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What to consider if you invest in Brazil

Strong Points

Advantages for FDI in Brazil:

  • Extensive natural resources
  • A large middle-class and a large domestic market (7th largest population in the world)
  • A strategic geographic location
  • A diversified economy, well anchored in international exchanges (FDI inflows and foreign exchanges reserves are important, low external debt)
  • Export sectors, especially in industry, represent investment opportunities, thanks to the weakness of the real exchange rate
Weak Points

Despite being open to international trade, some of the barriers to FDI in Brazil include :

  • Onerous labour laws, resulting in high costs to foreign companies and keeping a good part of local business in the informal sector
  • High costs of production (wages, credit, energy and logistics)
  • Insufficiently developed infrastructure
  • High level of regulatory risk (high taxation and heavy fiscal system)
  • High exposure to changes in commodity prices on international markets
  • Shortage of qualified labour
Government Measures to Motivate or Restrict FDI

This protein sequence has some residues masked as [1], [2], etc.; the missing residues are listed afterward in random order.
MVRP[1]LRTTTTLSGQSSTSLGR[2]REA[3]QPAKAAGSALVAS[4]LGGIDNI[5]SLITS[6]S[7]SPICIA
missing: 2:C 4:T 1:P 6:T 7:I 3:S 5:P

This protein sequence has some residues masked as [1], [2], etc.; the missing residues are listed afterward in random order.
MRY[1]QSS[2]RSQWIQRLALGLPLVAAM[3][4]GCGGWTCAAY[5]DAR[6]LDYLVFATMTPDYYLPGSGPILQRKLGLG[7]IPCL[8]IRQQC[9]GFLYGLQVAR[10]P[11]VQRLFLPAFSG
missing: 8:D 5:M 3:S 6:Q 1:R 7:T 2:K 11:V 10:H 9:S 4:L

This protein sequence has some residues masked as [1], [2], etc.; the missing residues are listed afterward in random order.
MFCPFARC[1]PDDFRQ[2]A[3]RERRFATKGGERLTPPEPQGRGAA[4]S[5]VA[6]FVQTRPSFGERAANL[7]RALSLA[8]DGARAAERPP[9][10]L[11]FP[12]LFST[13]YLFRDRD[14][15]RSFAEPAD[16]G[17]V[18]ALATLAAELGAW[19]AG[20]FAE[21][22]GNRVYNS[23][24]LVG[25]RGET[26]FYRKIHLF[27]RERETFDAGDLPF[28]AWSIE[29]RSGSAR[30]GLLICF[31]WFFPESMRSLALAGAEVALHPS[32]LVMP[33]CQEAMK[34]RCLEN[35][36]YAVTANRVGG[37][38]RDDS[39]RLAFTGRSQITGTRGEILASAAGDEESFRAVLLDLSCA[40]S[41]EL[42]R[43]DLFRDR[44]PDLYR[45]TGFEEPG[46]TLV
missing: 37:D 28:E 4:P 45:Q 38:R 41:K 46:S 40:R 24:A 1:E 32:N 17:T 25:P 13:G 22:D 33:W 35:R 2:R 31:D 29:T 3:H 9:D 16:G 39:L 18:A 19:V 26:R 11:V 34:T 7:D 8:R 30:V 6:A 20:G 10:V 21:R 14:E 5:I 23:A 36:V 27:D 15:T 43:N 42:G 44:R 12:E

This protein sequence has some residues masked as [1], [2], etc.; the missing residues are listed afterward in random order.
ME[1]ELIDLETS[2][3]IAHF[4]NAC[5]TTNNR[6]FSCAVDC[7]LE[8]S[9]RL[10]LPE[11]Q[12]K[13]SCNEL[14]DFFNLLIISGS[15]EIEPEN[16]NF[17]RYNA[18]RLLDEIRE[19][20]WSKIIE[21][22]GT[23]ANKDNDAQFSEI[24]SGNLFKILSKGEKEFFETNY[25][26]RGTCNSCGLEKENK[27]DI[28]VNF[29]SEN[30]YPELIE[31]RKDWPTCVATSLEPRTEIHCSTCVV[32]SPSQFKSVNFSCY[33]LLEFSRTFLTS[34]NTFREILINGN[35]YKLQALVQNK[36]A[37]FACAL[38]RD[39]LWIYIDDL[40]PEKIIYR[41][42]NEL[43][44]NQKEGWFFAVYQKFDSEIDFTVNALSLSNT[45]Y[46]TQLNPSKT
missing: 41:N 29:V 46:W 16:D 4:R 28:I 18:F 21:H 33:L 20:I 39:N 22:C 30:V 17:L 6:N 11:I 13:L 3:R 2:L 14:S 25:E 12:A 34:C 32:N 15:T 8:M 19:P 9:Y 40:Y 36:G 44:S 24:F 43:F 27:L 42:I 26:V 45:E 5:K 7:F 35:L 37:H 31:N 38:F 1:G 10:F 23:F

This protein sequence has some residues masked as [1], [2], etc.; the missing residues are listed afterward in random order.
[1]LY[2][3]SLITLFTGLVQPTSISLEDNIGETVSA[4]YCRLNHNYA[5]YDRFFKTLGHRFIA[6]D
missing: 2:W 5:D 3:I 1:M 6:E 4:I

The Brazilian Government encourages and promotes FDI. The National Investment Bank (BNDES), one of the largest development banks in the world, encourages foreign investment. Most of the barriers to foreign investors have been removed, particularly on the stock market. A very large number of public companies have been privatised and many sectors were deregulated over the last fifteen years.

Among the Brazilian initiatives to attract investors there are numerous incentives: Inovar-Auto Programa, that aims at improving technological development and energy efficiency; Consulta Pública Ex-Tarifário, which enables increased innovation by companies through  a temporary reduction in the rate of tax on the import of capital goods; Renai, which provides information to potential investors on business opportunities in Brazil. Moreover, Brazil’s federal government offers investment support through funding and agreements limiting double taxation.

The Brazilian Trade and Investment Promotion Agency (Apex-Brasil) is the national investment promotion agency for Brazil. Apex-Brasil webpage offers information about the Brazilian tax system, industrial property protection, labor and environmental legislation, credit support and incentives for foreign investors.
Bilateral investment conventions signed by Brazil
Brazil has signed several bilateral agreements for the protection of foreign investments. To see the list of countries and conventions, click here.

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Latest Update: June 2022